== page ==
Matt: That came very quickly. For some reason we decided she was going to emerge from the woods in this dirty hospital gown and her hair was going to be buzzed. The trick was no little girls wanted to buzz their hair, it’s not something either them or their parents are into. Even with Millie there was a lot of talk about it. They were hesitant because it was like, “Is this gonna cost her roles?”

Fortunately, it was the time that the “Mad Max: Fury Road” marketing was really ramping up. We showed Millie a picture of Charlize [Theron] as Furiosa and said, “Does she not look badass?” She was like, “Yeah.” We said, “You’re gonna look badass, exactly like Charlize.” She’s like, “OK, let’s do it.” Thank God for “Mad Max.” We shaved it off within 10 minutes. Her dad ran out crying, but within a week her entire family all loved it.

Ross: We needed something that would make her not feel like she fit in in this world. She’s growing her hair now, but it’s still very short. It’s taking a while.

Eleven kills a lot of people in the show. Was there any hesitancy about that?

Matt: It was important to us. I think when the show started out our vision for it was darker than what it wound up being. “Really dark Amblin” was our original pitch. We wanted to push things further than say “E.T.,” so it didn’t feel completely safe.

Ross: We wanted to keep that danger with the kids. It’s not just a fun girl with superpowers. This is someone that if she wanted, or even accidentally, could seriously hurt one of them. She’s a bit of a wild card. She doesn’t fully have control. When they get in the big argument and she telepathically flings Lucas across the junkyard, if he had landed poorly he could’ve been paralyzed.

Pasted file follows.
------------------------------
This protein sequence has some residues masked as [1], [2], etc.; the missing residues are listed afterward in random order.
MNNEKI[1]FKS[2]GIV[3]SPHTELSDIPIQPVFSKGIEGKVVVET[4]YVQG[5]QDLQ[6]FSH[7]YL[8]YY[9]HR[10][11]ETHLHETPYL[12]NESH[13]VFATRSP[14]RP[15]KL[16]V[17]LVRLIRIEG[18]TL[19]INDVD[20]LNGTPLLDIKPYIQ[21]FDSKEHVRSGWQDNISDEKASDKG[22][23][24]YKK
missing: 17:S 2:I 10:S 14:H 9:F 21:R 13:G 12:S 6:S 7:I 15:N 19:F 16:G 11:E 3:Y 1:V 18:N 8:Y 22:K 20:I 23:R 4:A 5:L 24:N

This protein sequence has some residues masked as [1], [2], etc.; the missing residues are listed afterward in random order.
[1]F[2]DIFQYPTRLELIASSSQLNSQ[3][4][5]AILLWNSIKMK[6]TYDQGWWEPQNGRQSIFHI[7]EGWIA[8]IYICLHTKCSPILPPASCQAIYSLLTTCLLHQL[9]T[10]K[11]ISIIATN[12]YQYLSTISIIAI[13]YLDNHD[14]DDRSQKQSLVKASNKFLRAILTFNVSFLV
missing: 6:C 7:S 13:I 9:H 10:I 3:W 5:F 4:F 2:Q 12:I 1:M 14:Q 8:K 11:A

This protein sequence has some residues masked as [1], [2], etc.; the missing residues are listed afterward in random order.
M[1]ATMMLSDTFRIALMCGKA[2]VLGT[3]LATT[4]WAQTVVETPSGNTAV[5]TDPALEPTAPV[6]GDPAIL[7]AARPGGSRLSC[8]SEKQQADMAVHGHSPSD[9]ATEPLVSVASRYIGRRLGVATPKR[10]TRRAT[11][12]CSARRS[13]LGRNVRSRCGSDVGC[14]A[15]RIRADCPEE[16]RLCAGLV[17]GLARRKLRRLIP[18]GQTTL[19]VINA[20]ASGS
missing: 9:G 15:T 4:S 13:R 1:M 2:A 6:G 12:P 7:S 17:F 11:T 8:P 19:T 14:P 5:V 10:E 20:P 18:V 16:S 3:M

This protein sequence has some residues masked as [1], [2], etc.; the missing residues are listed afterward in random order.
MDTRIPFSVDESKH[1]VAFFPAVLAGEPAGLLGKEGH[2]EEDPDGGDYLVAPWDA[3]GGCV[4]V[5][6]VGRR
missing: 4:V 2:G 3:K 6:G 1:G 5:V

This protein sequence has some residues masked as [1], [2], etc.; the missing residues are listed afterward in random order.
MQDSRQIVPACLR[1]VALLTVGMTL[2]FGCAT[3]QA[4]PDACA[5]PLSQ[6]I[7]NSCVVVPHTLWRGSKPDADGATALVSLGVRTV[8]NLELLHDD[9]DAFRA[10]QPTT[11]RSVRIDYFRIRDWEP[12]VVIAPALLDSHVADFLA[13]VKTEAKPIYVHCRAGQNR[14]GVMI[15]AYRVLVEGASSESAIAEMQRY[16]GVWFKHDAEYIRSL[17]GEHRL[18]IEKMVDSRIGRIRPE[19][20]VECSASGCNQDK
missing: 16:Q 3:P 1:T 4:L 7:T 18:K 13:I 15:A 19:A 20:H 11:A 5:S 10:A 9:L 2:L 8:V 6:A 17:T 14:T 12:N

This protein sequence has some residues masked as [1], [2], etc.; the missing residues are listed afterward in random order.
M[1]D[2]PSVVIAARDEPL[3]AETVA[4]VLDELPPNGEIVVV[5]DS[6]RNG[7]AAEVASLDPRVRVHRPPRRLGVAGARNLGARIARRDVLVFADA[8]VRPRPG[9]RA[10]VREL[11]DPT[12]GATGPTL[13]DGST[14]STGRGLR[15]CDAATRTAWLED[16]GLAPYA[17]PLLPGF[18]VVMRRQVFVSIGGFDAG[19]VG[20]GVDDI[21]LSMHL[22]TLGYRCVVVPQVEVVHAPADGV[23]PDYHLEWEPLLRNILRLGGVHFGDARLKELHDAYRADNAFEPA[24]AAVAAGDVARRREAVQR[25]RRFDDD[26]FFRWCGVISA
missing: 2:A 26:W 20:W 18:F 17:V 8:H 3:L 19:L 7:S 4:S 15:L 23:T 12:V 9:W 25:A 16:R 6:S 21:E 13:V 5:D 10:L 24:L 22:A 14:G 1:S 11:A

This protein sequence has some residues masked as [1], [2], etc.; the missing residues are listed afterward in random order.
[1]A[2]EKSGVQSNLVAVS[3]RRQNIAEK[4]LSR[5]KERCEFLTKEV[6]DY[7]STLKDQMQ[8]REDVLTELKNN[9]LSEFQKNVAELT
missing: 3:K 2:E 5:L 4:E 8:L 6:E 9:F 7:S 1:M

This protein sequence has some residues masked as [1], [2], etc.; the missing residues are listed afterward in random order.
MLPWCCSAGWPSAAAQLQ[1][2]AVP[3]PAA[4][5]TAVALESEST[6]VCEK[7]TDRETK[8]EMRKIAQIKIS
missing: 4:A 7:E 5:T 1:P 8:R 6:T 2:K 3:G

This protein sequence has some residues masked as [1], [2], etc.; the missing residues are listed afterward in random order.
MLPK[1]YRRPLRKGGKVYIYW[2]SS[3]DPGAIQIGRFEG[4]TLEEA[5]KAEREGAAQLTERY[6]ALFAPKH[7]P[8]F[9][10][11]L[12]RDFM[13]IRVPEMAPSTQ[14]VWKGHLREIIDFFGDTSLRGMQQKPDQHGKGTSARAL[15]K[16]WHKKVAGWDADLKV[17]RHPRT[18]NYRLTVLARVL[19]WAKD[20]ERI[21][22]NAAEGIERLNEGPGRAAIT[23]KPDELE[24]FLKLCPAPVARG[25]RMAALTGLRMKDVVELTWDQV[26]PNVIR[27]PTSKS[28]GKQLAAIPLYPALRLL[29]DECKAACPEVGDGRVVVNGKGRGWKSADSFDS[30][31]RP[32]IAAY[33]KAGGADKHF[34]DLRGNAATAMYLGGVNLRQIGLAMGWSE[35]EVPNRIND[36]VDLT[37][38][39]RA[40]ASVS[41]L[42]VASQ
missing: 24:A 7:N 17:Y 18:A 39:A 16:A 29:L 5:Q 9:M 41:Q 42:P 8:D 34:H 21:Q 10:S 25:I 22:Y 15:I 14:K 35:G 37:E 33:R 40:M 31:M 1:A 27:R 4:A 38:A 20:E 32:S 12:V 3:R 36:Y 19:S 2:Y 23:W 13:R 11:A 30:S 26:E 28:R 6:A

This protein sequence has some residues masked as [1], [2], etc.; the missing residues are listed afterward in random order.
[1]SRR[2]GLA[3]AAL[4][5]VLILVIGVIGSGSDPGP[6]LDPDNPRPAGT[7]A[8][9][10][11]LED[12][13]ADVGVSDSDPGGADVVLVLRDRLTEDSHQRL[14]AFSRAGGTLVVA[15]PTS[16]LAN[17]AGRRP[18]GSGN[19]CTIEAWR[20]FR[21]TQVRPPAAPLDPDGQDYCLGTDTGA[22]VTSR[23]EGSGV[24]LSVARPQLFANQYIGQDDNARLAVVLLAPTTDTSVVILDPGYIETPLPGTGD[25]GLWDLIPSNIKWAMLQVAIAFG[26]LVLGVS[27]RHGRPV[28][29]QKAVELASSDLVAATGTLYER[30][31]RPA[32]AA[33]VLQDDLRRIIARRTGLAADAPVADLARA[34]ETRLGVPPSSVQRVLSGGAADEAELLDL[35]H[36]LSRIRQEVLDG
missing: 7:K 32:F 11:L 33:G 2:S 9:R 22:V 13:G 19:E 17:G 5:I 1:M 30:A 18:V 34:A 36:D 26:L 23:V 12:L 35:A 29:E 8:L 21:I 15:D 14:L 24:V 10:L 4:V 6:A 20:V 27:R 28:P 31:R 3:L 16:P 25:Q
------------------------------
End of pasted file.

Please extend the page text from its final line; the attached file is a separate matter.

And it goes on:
Matt: We always wanted to keep the stakes high. When you’re looking back at “Stand By Me,” the stakes feel very real. The kids never feel completely safe, even though there is an element of fun and you love those boys. There’s this consistent danger with Kiefer Sutherland coming after them, the train coming so close to them — we wanted to always keep the kids in real danger, that’s not “Dungeons & Dragons” danger.

Ross: I think it’s also the Stephen King thing, he doesn’t mind killing people. He has children die. It’s important to us that even though it’s a show with four kids in lead roles that it wasn’t a show designed specifically for kids. I like the idea that younger audiences can watch the show. But when I was young, I wanted to watch stuff that was meant for someone older than me because it seemed so much cooler. I like the idea that if kids are watching it doesn’t feel like it’s targeted at them, it’s pushing things in a darker, more dangerous, scarier direction than maybe they’re comfortable with. That’s exciting.